1. Exceptionally thought provoking article , the only point that i want to make here is that , adoption of homosexuals in society is not an easy thing to do in India , It is a matter of social engineering at the moment , after the intervention of the Hon,ble supreme court in the matter . It is at least not a taboo anymore , in the cities like Mumbai , which forms majority of intellectual and liberal hub in India , a lot is happening in terms of admitting their rights , it is all about understanding the emotional feelings of homosexuals , and for doing that a reasonable and rationale thought process is required , which generally is not possible in India at the moment , education has not reached its zenith at the moment ….

  2. i totally agree to your point ankur! true, that the role of education is really important.. but the awareness has to start from somewhere! and it must take up a pace! it’s high time!

    thanks for reading 🙂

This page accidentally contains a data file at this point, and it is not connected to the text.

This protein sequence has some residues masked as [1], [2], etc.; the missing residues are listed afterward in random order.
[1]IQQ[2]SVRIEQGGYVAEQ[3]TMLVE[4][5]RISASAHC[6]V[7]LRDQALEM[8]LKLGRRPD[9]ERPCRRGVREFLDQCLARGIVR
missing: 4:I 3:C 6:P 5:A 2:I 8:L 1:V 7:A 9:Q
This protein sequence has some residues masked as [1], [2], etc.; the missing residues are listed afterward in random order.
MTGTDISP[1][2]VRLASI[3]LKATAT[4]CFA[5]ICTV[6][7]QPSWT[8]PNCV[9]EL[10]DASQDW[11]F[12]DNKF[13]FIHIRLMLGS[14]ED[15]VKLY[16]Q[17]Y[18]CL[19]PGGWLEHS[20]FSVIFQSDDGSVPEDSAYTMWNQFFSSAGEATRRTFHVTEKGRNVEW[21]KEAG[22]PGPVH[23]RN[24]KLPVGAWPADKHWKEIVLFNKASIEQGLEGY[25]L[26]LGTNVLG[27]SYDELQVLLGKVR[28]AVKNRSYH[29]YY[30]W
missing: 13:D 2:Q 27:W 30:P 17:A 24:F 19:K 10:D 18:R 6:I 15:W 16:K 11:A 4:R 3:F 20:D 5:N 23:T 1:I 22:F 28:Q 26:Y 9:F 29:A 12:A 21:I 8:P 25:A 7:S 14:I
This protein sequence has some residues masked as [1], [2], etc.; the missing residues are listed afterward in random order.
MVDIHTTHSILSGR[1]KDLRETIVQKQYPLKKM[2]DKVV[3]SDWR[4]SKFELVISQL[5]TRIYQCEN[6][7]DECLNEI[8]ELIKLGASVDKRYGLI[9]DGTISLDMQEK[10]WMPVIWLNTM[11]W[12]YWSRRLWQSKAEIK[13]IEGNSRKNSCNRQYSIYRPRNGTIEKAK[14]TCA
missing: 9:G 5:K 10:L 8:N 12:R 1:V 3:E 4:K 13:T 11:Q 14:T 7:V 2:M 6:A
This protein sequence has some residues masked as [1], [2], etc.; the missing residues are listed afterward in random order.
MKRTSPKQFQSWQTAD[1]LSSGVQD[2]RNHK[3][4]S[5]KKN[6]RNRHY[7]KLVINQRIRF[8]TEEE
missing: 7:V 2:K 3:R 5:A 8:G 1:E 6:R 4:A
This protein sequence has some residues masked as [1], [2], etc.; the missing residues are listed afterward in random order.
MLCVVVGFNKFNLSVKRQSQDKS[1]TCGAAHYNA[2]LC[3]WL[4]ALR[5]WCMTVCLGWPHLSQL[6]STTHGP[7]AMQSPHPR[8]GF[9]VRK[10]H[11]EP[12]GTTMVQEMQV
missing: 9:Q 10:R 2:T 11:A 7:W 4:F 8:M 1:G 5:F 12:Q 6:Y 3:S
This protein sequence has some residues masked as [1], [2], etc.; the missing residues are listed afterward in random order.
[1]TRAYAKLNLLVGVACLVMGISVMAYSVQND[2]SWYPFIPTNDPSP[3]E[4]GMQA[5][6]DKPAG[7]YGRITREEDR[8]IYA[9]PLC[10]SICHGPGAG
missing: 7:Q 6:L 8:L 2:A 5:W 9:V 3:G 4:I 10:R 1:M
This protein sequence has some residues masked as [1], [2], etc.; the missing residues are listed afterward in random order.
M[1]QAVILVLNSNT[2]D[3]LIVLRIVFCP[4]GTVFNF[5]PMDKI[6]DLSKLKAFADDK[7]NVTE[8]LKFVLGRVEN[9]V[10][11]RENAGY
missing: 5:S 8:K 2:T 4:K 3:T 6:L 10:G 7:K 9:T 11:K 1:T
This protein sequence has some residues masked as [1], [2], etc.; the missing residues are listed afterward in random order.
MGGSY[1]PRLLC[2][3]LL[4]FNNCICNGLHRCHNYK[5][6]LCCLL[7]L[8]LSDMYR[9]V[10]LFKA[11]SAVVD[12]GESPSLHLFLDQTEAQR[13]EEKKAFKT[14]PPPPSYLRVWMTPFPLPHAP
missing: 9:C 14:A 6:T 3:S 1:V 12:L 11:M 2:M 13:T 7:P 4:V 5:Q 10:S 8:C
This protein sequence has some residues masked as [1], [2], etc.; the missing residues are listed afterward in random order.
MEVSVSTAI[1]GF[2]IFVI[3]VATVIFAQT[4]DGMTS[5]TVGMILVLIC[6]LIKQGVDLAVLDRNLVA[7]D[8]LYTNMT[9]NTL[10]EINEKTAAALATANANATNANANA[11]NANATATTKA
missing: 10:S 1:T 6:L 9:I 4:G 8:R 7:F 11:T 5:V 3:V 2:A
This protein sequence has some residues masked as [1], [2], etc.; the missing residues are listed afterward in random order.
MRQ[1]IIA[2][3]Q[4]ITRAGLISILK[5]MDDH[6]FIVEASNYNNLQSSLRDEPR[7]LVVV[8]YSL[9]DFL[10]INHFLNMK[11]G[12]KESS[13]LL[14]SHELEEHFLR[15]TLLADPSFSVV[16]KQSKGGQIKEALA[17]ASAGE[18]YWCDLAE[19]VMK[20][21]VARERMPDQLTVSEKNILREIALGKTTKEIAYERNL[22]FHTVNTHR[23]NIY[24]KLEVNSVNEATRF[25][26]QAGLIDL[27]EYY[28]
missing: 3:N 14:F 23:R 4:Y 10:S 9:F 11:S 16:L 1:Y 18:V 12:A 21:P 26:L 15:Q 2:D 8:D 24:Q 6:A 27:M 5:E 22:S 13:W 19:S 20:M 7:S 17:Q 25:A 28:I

3. Hi Ashima, we r still in 19th century, although sex is a natural desire, according to once attitude and environment in which he is living but still a big taboo. Rajnish tried to comeover it, but could not suceed too much but now so many techniques and openess in society will help a lot. Initially i used to enjoy homosexuality but now i am working in a export house where out of 11, 9 are women , 7 is alredy married instead of that i have physical realtion with 3 of them, 2 r married one is unmarried but even she was not virgin. They also realised some times they play themselves.One must realised it is daily need so let the people fulfill it on their own way. Muslim society has realised this fact 1500 years ago they allowed full sexual reation with 4 partner with compulsion physical relation. Western society is so advance they enjoy with animals also. Dogs and cats are their pet animal this is one of the reason.Let us allow people to breathe properly.